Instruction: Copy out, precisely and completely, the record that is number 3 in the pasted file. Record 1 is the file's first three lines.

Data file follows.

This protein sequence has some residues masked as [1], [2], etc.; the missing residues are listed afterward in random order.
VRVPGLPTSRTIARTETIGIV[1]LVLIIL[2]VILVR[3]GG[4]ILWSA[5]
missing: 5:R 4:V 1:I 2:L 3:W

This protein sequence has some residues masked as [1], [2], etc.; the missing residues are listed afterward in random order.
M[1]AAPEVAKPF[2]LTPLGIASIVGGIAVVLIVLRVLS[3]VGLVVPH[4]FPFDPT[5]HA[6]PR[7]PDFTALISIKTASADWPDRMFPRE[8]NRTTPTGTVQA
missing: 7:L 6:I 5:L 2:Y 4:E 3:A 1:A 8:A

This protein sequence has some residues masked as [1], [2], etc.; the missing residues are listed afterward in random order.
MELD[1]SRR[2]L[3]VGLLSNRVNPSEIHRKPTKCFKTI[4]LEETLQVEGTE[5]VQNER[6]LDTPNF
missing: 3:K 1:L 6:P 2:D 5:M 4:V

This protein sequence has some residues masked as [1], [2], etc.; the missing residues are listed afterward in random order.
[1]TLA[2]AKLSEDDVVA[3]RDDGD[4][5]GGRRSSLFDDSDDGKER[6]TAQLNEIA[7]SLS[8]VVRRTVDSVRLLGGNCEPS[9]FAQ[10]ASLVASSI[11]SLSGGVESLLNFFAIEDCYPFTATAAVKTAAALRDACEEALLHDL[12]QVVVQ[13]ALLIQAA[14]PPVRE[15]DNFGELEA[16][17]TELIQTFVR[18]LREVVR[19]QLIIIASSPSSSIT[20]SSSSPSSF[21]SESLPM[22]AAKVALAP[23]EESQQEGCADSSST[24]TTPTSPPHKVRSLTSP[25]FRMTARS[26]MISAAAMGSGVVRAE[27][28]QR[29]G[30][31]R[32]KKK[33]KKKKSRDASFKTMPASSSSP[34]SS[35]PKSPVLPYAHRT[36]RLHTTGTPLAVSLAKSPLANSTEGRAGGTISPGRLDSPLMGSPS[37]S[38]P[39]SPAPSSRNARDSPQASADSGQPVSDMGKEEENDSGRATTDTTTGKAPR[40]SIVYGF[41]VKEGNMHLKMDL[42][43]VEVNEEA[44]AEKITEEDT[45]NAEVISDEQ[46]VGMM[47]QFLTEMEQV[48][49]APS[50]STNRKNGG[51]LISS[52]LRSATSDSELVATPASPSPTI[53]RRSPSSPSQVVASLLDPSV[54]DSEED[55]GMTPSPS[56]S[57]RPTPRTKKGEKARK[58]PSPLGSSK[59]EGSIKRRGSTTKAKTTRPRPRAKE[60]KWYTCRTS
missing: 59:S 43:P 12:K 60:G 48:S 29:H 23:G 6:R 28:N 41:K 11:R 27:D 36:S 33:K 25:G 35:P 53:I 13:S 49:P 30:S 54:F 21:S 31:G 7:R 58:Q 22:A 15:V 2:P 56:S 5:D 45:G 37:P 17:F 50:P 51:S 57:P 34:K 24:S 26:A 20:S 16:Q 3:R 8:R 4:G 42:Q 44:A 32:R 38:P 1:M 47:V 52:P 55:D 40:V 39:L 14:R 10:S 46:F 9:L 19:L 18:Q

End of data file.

This protein sequence has some residues masked as [1], [2], etc.; the missing residues are listed afterward in random order.
MELD[1]SRR[2]L[3]VGLLSNRVNPSEIHRKPTKCFKTI[4]LEETLQVEGTE[5]VQNER[6]LDTPNF
missing: 3:K 1:L 6:P 2:D 5:M 4:V